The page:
Matthias Jabs from The Scorpions-Exclusive interview from Muskimesse

Matthias Jabs does NOT use an iPod…

(click for Facebook video link)

by Richard Alan Salz

One of the great things about being a member of the Press Corps is the chance to occasionally meet the heroes of your childhood…and have a couple of moments to actually chat with them. It’s Tuesday, March 23, 2010 and I’m here at the 2010 Frankfurt Musikmesse. The show doesn’t officially open until tomorrow morning, but as you’d probably imagine there is a ton of work that needs to get done before the show can start.

In case you’re not familiar with the show, let me give you a little bit of background about it. The first thing that you need to know is that it is ENORMOUS! If you’ve ever been to a domestic (United States) music trade show, you can take that experience and then multiply it. To put things in perspective, imagine a normal sized supermarket. Now remove everything, and fill the entire place with nothing but pianos! I’m not exaggerating, there is really an entire supermarket sized hall at Musikmesse just filled with pianos.

Enough about that already, you want to read about Matthias Jabs, right? Matthias Jabs is here at Musikmesse as an exhibitor showing his own vintage guitar collection, along with his new line of  MJ Guitars. Some interesting takes on classic guitars, and well worth searching out!

The Audio Magazine: Matthias, Richard Alan Salz from The Audio Magazine. What would you say the top 3 vintage “holy grail” amps would be for you?

Matthias: Well, I don’t really know…I use vintage amps in the studio a bit, but for live playing I’ve been using new amplifiers for quite some time. It’s  a reliability thing more than anything, I play concerts 150 days a year, and I need to have an amplifier that’s not going to hum and crackle and all of that and you know that I have developed my own amplifier, the Mastertone and it sounds great with the vintage guitars.  In the studio I will still use my old 50 watt Marshall amps and a custom shop Fender Tone Master.

The Audio Magazine: Are you talking about the JCM 800 Marshalls_

Matthias: I mean the ones that came before the JCM 800’s, I suppose they are vintage now. They are good sounding, but for the kind of touring schedule I do, the new amps just make more sense for me.

The Audio Magazine: And what about microphones for recording guitar cabs?

Matthias: That’s an easy one! The Shure 57. We’ve been through every microphone that you can imagine at this point, but the 57 just always wins out. Sometimes we will add a Sennheiser or a Beyer or a Neumann as a second microphone (to pick up a little more low end) but the 57 is just the right choice.

The Audio Magazine: You could record a whole album with the 57. It’s maybe not the best choice all the time, but it will always at least be usable.

Matthias: Absolutely, we’ve done that same thing!

The Audio Magazine: What about instruments today, that will become the sought after classics, say 25 years from now. What would you tell someone looking to buy a guitar that will still be exciting and collectible in the future?

Matthias: That’s an interesting one… I think that for a guitar to be collectible in the future it has to be rare. Not many of them made, and from a small builder. Perhaps a guitar with an interesting shape? You know the “custom shop” guitars that came out of the major manufacturers in the early 1990’s, those were collectible. There really weren’t many of those made at all, and they were special and well built. Well, now it’s like there are 352 different “custom shop” models. They can’t all be special, they are everywhere. Those can’t keep their value, there are just too many of them out there. Many of them are just the new “relic” version of guitars that have been around for years and years. What is there that is going to be new?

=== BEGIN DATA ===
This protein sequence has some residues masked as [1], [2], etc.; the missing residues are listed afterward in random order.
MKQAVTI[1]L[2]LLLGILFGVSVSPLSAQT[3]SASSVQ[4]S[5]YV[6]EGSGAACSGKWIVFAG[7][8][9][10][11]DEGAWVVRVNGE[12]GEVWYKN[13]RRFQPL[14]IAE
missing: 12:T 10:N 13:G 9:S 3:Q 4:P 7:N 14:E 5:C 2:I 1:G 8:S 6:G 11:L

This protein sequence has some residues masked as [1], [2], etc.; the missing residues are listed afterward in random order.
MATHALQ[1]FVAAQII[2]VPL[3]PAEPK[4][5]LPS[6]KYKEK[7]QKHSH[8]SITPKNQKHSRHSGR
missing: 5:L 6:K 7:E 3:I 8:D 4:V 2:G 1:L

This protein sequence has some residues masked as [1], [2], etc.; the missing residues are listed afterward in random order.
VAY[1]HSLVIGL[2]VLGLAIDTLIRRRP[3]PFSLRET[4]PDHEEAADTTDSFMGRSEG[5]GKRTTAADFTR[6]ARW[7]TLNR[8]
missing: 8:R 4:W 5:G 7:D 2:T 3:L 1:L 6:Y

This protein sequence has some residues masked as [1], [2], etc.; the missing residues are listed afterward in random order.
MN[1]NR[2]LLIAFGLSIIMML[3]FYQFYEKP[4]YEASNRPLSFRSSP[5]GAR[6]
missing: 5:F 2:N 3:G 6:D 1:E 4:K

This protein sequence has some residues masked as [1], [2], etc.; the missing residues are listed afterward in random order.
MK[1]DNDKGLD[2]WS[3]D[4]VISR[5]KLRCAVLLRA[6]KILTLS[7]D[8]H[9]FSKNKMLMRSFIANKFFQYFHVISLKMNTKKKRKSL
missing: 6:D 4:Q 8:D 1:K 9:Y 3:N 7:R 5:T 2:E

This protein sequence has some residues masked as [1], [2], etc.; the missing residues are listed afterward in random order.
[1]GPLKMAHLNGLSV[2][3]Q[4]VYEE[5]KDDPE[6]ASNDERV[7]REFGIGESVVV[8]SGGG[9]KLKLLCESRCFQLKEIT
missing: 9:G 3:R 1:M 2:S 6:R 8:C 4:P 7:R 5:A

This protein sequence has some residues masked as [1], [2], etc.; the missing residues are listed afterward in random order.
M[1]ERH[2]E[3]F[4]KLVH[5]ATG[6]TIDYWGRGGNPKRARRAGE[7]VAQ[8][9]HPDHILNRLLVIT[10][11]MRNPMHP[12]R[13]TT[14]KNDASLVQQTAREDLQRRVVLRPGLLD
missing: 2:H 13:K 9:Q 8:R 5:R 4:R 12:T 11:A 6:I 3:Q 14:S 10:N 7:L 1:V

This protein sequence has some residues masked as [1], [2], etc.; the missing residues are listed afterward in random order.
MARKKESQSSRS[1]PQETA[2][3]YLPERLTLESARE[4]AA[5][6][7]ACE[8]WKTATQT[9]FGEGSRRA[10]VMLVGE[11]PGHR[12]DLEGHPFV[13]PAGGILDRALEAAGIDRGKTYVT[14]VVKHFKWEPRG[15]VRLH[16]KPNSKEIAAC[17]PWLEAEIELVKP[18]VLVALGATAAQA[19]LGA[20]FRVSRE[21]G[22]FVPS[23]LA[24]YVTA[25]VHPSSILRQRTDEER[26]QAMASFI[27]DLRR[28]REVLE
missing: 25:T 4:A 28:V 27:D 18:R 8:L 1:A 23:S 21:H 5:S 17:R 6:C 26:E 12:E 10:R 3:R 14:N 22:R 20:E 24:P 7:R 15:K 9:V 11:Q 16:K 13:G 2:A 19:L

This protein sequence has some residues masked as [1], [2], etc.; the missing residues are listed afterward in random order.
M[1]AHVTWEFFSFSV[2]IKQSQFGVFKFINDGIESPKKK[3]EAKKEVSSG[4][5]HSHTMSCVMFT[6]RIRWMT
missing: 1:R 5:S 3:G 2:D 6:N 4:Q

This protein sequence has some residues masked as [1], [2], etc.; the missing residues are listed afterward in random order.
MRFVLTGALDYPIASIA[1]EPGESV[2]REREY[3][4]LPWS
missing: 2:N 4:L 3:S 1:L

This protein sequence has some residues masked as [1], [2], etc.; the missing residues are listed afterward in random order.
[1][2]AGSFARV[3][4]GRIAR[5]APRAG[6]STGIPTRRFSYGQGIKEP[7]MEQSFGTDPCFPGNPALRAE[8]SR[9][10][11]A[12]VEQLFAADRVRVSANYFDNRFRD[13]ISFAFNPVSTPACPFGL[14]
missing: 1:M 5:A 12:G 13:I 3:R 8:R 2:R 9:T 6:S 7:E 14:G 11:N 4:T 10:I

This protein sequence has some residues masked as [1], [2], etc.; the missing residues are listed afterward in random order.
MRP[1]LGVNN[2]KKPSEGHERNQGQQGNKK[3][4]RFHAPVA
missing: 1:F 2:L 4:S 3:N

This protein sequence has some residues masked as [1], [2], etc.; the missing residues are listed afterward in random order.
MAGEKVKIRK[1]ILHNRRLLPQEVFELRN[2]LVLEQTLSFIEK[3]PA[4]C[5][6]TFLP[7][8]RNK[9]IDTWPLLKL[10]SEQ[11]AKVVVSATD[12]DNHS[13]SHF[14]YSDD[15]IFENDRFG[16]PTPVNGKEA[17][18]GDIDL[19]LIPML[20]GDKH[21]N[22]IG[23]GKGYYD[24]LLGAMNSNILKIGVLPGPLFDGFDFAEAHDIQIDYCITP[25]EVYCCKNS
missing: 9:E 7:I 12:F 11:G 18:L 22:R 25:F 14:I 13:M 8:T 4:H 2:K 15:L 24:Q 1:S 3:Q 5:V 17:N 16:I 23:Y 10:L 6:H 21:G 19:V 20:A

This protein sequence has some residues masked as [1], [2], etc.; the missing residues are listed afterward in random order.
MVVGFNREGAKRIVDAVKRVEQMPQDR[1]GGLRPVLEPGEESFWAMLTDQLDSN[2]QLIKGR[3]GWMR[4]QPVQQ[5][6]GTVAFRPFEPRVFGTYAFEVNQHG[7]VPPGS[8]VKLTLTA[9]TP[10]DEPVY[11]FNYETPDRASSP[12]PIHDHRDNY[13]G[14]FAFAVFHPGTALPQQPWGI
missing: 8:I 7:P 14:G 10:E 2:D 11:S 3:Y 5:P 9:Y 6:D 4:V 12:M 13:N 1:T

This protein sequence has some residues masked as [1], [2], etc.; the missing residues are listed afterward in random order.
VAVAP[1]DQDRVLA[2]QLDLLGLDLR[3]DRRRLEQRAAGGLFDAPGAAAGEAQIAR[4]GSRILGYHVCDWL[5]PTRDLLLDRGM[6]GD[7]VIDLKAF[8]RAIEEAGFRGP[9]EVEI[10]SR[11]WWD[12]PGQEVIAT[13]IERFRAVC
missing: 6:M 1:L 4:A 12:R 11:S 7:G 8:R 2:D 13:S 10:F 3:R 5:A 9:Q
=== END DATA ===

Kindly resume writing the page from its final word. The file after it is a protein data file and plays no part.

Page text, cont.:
The Audio Magazine: Well it has been a long time since there has been a really new design to come along. I guess you could say that the original Steinberger guitar from the 1980’s was unique, like the Travis Bean from the 1970’s. What is the next big thing?

Matthias: Well there are some interesting things out there. The Gibson Robot guitar, for example. I don’t use one, but for a guy playing in a club that needs to change tunings on the fly, it does something that other guitars can’t. Is it something for collectors though…

The Audio Magazine: Okay, stepping back for a minute. If you were to go back through your career and could have back any guitar that you got rid of, is there something that you wish you had back?

Matthias: Ah, I sold two Les Pauls, a 1958 and a 1960, I would have those back. But at the time, I just didn’t playthem. Every guitar player has something they sold, and they say “Oh it would be worth so much money” but I don’t look back. I wouldn’t have sold those guitars if they were really important. The guitars that I used for the big hits like “Rock like a Hurricane”, ‘Still Loving You” from the 1980’s, I still have all of those.

The Audio Magazine: Great, perhaps we can wrap things up with this. What’s on your iPod, or in your car stereo these days?

Matthias: Of the new songs, every once in a while something will catch my interest but more often, if I want to hear what is current I will just listen to the radio. There aren’t that many new bands that I’m really interested in now. I listen to the classics of guitar; Jeff Beck, Eric Clapton, and Jimi Hendrix, sometimes some old blues music. Not all of the time, but that’s what I like. Music with great guitars, it’s what I love!

The Audio Magazine: Awesome! It’s been a pleasure speaking with you, thanks again for your time.

(pictures to come!)

Leave a Reply